The folks of Faversham held a launching ceremony for a 14-foot punt named Kingfisher on the town’s Stonebridge pond on Sunday.
The punt was built by local long-term unemployed people under the direction of local boatbuilder Alan Thorne under a Department of Work and Pensions-funded educational scheme, and is to be used by a local organisation, the Friends of Westbrook and Stonebridge Pond for clearing ancient waterways between the pond and the tidal head of Faversham Creek.
Alan’s workshop is in the Faversham Creek Trust’s building, which is housed in an old gasworks by the head of the Creek.
The waterways are remnants of an old gunpowder works that used leather-bound boats to transport gunpowder (rather than iron-bound wheeled carts) in order to avoid striking sparks.
The boatbuilding project was managed by The Creek Learning Project in partnership with the Brents Community Association, and aims to help local unemployed people gain the confidence to get into work or volunteering.
Friends of Westbrook and Stonebridge Pond chair Fern Alder (wearing a yellow jacket in the photos above) said ‘I would like to say a big thank you, on behalf of the whole group, for the truly beautiful and very useful punt that has been made for us.’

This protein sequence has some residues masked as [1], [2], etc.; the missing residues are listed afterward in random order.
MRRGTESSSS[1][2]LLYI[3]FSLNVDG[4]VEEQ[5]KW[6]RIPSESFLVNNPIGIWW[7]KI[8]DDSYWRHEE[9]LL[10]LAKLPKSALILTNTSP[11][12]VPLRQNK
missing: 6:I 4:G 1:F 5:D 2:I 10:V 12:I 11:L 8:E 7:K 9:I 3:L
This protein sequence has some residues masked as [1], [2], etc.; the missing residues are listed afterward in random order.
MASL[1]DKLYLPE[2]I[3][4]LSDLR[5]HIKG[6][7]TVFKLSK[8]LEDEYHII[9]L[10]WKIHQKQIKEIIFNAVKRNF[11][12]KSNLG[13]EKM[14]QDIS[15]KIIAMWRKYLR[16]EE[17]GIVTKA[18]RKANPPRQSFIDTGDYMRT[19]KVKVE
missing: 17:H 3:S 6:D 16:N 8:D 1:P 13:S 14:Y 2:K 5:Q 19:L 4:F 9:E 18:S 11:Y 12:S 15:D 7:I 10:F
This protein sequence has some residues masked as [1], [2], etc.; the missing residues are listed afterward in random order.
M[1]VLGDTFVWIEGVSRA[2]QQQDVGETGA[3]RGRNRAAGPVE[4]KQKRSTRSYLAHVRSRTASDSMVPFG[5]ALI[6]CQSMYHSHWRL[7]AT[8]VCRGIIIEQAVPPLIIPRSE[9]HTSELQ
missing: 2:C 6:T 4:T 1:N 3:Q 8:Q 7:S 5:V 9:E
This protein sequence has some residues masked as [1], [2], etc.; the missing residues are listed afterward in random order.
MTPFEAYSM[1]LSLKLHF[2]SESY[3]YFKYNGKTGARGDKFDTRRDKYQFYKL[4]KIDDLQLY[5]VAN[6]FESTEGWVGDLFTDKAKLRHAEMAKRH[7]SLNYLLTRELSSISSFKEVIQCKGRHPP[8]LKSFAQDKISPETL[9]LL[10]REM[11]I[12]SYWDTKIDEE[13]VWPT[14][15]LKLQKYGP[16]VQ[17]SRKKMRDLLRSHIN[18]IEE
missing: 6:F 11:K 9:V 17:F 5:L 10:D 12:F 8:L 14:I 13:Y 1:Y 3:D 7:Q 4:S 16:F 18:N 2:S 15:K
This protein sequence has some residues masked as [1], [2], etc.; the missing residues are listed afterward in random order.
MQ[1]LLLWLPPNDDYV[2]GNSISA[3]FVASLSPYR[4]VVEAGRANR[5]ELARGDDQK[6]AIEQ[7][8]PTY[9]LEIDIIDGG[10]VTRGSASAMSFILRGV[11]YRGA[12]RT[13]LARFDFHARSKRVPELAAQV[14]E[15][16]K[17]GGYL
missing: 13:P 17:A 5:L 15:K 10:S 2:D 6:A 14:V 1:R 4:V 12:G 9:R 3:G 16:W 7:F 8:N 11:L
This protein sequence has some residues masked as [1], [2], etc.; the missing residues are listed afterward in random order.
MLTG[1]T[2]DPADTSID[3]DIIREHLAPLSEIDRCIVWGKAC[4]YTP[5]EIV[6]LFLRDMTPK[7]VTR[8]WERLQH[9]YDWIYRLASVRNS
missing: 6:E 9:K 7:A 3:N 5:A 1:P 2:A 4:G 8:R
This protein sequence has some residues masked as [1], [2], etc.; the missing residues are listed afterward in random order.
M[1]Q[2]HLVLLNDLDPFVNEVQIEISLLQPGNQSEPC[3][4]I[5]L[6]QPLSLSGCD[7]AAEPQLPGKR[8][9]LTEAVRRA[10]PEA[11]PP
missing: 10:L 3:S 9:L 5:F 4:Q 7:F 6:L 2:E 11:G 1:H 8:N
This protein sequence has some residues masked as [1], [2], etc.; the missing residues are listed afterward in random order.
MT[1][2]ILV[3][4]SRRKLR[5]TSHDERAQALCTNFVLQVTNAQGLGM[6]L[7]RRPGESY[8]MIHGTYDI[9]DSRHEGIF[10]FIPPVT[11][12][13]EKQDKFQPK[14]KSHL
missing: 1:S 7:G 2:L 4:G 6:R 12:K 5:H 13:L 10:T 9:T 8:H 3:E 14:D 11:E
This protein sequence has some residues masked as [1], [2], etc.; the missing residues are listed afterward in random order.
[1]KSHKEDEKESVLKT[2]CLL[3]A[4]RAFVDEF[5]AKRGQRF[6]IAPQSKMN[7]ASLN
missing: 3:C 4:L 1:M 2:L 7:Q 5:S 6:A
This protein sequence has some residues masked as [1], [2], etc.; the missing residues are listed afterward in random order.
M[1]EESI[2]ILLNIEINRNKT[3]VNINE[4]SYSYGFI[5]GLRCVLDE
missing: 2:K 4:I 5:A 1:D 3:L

My thanks go to the FCT’s Griselda Mussett for the photos.
Alan Thorne can help with boatbuilding projects – constructing to plans in very tidy stitch-and-glue or more traditional techniques. Contact him by email at email@example.com or phone 07865 091155.
Writer Tom Fort’s programme River of Dreams exploring the history of the River Trent, and descending the River Trent from Stoke on Trent to the Humber Estuary in a paddled and rowed punt, on foot, and on board the Humber sloop Spider T is to be screened on the BBC4 tonight.
The programme goes out at 9pm, and I’m sure it will make some intelligent entertainment. Some readers may remember being intrigued by his 2012 programme about the unpromising-sounding A303. Little did we know…
PS – We watched this last night. It’s well worth watching, though the Trent looks pretty scary in places, and I think Fort’s punt carries rather more buoyancy (and a shorter waterline) than strictly necessary, which will have made his boat a little slow…